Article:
Posted by Phil Hall
Thou Shalt Steal a Drink From Coca-Cola’s Experiential PR Fountain
Is there a better way to introduce a product to its intended audience than through experiential promotions? By literally putting the product before those who need to know about it, the PR professional is able to allow the target audience to build their own impressions of the newly introduced item.
Consider the following case study on how the Coca-Cola Company launched its Full Throttle energy drink product line in 2005. Full Throttle was described by the company as “16 ounces of citrus flavored fury in a can,” and its target market was primarily blue collar men between 20 and 30. Coca-Cola determined the product needed to be branded with a macho yet good-humored image – a man’s drink, but without masculine pretensions.
Coca-Cola tapped the agency Fast Horse Inc. of Minneapolis to handle the product launch. The agency’s initial research for the potential target audiences was handled in one-on-one intercepts at vocational schools, construction sites and sporting venues (as opposed to other venues that may have been interested in the product).
“With limited time and budget for the research phase of the planning process, we needed to identify the most efficient way to gather insights from target consumers – young adult, blue-collar males,” recalls Scott Broberg, vice president at Fast Horse Inc. “As an alternative to formal focus groups, conducting one-on-one intercepts at locations with a large cross section of blue-collar males – such as vocational schools, construction sites and sporting venues – became an effective way to secure qualitative research and validate our creative concepts.”
The agency decided to use the 2005 NASCAR season to launch Full Throttle. In a way, that was somewhat daring since NASCAR has a lot of promotional activities and advertising connected to it. Yet Broberg felt this was the right venue to pursue – and to stand out from the other vehicles at the racetrack, Fast Horse created custom-built motorized armchairs that would be raced by some of NASCAR’s popular drivers.
“Even in the marketing-heavy world of NASCAR, the image of two celebrities racing each other in motorized armchairs created a visual compelling enough to break through the clutter,” says Broberg. “In addition, we specifically held the event on the Friday before the Daytona 500, since there was little on-track activity that day after qualifying races took place for much of the week. With the lack of on-track activity to fill the NASCAR news hole heading into the weekend, our lighthearted story appealed to sports media around the country that were previewing NASCAR’s first – and biggest – race of the year.”
Getting NASCAR drivers to step out of their automobiles and into the motorized armchairs was not difficult. “Michael Waltrip and Greg Biffle were excited to drive the world’s fastest armchairs,” recalls Broberg. “Most NASCAR drivers will race anything at anytime, and in the case of the Full Throttle Armchair Challenge, Waltrip and Biffle had plenty of assurance the ‘vehicles’ were safe. The motorized armchairs were inspected and approved by a qualified risk management expert upon completion of the fabrication process. In addition, the builder was on-site to give the drivers a tutorial, and they were able to get familiar with the vehicles by taking a test drive prior to the event.”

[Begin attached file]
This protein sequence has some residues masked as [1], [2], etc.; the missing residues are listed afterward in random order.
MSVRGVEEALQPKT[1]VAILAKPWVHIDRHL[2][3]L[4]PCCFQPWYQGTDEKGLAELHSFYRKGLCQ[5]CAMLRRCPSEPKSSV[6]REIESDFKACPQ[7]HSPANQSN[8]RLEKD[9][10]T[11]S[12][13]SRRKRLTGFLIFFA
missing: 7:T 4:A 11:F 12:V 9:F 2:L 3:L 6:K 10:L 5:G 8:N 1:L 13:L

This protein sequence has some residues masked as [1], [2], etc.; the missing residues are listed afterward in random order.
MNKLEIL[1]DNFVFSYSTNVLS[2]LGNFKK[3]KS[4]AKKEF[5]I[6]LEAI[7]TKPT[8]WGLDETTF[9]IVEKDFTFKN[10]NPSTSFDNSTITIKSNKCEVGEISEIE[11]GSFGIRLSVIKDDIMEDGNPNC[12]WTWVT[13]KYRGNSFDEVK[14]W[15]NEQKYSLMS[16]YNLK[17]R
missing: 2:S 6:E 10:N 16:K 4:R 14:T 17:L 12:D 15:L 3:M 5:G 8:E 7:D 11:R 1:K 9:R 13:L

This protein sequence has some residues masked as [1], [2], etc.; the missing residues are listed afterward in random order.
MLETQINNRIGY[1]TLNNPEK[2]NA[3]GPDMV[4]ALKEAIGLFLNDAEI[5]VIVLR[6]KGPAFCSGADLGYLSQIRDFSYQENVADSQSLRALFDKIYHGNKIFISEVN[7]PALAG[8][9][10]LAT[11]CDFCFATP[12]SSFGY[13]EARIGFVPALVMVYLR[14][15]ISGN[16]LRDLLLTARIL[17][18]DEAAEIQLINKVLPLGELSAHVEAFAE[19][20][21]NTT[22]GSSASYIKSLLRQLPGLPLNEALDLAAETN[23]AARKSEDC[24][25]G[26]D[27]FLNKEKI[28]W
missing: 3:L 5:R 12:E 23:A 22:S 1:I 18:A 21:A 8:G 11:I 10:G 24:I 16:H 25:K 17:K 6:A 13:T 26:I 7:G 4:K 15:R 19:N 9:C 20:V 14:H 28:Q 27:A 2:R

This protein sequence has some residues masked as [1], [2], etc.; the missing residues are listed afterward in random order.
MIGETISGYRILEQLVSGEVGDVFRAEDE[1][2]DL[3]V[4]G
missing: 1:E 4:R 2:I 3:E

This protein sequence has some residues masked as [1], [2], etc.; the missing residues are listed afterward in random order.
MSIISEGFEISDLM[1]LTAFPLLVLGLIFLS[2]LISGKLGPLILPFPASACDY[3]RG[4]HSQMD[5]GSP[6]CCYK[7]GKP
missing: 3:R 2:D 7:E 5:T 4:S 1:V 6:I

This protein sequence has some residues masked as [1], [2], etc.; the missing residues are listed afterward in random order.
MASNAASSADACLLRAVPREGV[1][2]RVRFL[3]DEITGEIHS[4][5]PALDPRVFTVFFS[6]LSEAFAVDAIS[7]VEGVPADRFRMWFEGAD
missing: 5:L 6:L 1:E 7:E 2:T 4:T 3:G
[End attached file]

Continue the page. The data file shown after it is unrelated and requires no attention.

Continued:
The motorized armchair race and post-race interviews with Waltrip and Biffle received coverage on ESPN, Comcast Sports South and the Speed Channel. Broberg also created a b-roll package featuring the event highlights for satellite distribution to TV stations across the nation. Needless to say, the b-roll made mention of the Full Throttle brand as part of the video coverage being provided.
“With a satellite truck on-site at the event, we were able to quickly edit a b-roll package and transmit the best footage and sound bites via satellite to TV stations around the country that afternoon,” continues Broberg. “The majority of the campaign’s broadcast coverage – more than 400 stories – was generated by the b-roll package, including segments on national outlets, such as The Weather Channel, FOX News and WGN SuperStation, as well as local affiliates in 20 of the top 25 markets, including New York, Los Angeles, Chicago, Philadelphia and Atlanta.”
So how did it help Full Throttle? According to Broberg, the product achieved a 7.8% share of the energy drink market within four months of the NASCAR event. During that period, it also became available in more than three-quarter of all American convenience store locations. The latter statistic helped Full Throttle win the Retailer Choice Best New Product of 2005 from the convenience store trade publication CSP Magazine.
And what became of the motorized armchairs? “They are currently in storage,” says Broberg. “We’re hoping they will see the road again someday as part of a special event or grassroots campaign for the Full Throttle brand.”
So what did we learn from this PR endeavor? Simple summary:
(Phil Hall is the former president of Open City Communications, a New York PR agency, and former editor of PR News. His latest book "The New PR" will be released later this year from Larstan Publishing.)
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